While it is probably true that many psychological
disorders and diseases are over-diagnosed, there are people who suffer from things like OCD
who truly do exactly that, suffer
. For those people, drugs like Prozac
can literally save their lives.
SSRI drugs work something like this: Seratonin is a neurochemical that is naturally released by the brain into the bloodstream to help one's mind and body cope with anxiety-inducing or extremely stressful situations. When the increased levels of seratonin are no longer needed in the bloodstream, the brain re-collects it. An SSRI (Seratonin Reuptake Inhibitor) causes the brain to re-collect less of the seratonin than it might naturally, causing seratonin levels in the bloodstream to remain constantly higher, therefore increasing, (NOT decreasing!) someone's ability to think through and cope with a difficult situation. There are people whose brains do not naturally produce enough seratonin to do them the good they need it to do. Those people have a neurochemical imbalance, which is a physicial condition that causes illness, not simply something that makes them feel "different." Seratonin reuptake inhibitors absolutely do not cause people to lose their ability to think, and they are not designed to "shut things off." Proper doseage is of paramount importance to successful psychotropic drug therapy, and sometimes it takes an awfully long time for doctors and patients to figure out exactly how much of these meds someone should be taking. Once the doseage is stabilized, SSRIs are designed to worh with behavior modification, and once new habits are formed, a patient is weaned from the medication.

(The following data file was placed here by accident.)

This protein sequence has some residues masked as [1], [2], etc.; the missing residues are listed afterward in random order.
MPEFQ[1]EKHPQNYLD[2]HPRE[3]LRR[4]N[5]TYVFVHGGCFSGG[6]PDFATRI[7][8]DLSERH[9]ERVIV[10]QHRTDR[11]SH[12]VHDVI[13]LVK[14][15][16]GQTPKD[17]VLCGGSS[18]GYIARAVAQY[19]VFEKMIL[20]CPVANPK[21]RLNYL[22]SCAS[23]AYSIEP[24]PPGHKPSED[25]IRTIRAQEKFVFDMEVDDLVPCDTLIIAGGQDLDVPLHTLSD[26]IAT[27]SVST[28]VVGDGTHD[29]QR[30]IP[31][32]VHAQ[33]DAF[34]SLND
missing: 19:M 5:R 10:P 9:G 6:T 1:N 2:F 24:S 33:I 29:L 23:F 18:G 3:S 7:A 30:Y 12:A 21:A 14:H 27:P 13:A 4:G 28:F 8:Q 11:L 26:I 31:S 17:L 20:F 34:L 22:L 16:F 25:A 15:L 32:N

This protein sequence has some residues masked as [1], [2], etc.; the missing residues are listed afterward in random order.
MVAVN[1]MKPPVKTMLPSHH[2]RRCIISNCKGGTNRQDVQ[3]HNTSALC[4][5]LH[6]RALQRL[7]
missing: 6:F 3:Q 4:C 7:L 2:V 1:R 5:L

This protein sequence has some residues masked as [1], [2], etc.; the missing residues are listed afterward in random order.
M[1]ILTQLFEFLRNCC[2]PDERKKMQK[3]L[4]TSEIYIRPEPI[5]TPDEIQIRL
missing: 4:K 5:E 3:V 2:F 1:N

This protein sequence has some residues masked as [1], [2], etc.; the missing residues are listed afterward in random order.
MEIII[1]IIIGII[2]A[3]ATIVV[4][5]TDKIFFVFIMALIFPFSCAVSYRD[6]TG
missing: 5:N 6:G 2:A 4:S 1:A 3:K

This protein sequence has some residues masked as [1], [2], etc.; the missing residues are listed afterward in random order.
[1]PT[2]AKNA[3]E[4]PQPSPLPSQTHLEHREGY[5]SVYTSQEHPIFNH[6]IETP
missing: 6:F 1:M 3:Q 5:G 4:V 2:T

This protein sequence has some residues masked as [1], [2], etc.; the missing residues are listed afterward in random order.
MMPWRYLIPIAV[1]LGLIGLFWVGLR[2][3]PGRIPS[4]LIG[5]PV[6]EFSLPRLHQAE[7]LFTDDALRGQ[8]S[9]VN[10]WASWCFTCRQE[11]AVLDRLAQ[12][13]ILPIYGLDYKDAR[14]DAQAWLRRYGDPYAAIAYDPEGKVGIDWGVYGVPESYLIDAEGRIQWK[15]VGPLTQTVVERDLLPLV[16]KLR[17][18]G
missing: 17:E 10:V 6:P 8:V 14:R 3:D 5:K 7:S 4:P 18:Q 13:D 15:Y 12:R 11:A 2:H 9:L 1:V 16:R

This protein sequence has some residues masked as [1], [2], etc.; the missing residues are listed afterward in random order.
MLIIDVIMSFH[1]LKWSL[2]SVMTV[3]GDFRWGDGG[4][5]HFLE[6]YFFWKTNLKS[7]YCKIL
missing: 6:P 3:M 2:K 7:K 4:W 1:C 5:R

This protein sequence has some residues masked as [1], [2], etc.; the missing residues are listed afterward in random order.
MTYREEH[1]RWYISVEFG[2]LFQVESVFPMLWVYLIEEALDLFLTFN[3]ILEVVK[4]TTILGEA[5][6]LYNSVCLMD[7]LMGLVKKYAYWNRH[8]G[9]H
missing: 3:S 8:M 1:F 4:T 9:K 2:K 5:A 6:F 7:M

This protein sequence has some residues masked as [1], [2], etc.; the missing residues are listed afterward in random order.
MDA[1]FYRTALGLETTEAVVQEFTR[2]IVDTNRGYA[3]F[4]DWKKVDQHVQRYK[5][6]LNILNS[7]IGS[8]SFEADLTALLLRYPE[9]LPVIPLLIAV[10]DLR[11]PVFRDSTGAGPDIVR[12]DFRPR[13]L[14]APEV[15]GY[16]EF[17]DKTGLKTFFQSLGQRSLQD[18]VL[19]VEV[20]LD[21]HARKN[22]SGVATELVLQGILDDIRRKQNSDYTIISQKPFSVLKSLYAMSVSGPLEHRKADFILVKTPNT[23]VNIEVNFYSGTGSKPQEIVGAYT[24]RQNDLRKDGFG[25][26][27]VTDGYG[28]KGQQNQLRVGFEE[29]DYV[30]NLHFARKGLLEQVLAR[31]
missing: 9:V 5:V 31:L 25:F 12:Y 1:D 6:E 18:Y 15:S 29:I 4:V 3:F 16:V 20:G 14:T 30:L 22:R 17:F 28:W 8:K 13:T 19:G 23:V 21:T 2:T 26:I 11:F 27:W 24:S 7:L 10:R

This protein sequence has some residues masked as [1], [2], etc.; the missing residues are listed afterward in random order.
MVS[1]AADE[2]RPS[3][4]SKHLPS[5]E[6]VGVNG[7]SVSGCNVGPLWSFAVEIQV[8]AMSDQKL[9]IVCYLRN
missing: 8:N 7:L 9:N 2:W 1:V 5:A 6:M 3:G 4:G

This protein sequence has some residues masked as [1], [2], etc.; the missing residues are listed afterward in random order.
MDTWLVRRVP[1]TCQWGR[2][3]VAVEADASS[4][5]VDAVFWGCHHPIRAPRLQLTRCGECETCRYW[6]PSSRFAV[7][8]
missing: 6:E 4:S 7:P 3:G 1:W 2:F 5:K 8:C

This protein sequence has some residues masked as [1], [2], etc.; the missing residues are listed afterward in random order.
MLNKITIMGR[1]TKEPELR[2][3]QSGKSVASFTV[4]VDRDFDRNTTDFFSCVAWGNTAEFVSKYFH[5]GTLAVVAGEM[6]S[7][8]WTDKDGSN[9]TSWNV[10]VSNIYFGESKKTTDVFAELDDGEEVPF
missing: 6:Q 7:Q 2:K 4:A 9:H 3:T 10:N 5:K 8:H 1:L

I am an animal behaviorist. I have a good deal of education and experience in treating (mostly) canine behavior problems, thereby preventing those pets from being euthanized. (Behavior problems kill more animals in the USA every year than cancer and car accidents combined, btw.) I'm afraid that seeing someone call behavior modification a "placebo" gets under my skin a bit. I have had dogs come to me with multiple lacerations over 50-80% of their bodies because they literally flung themselves out of plate glass windows when they were left alone, or when they heard a thunderstorm approaching. I have had dogs who would routinely bite the snot out of anyone who was around them if their primary caretaker wasn't there. I have had dogs that lick their feet until their bones are exposed among a mass of infected, oozing flesh because of their severe anxiety disroders. Psychotropic medications, properly dosed, and used in conjunction with systematic, humane behavior modification cured those dogs of their problems and they are alive and happy today because of it. If SSRIs and b-mod implemented by someone who knows what they're doing can do that for a canine, imagine how much good those same things could do for a human, who has the ability to clearly vocalize their symptoms to their doctors, and to understand the way the program is designed to work when it's explained to them!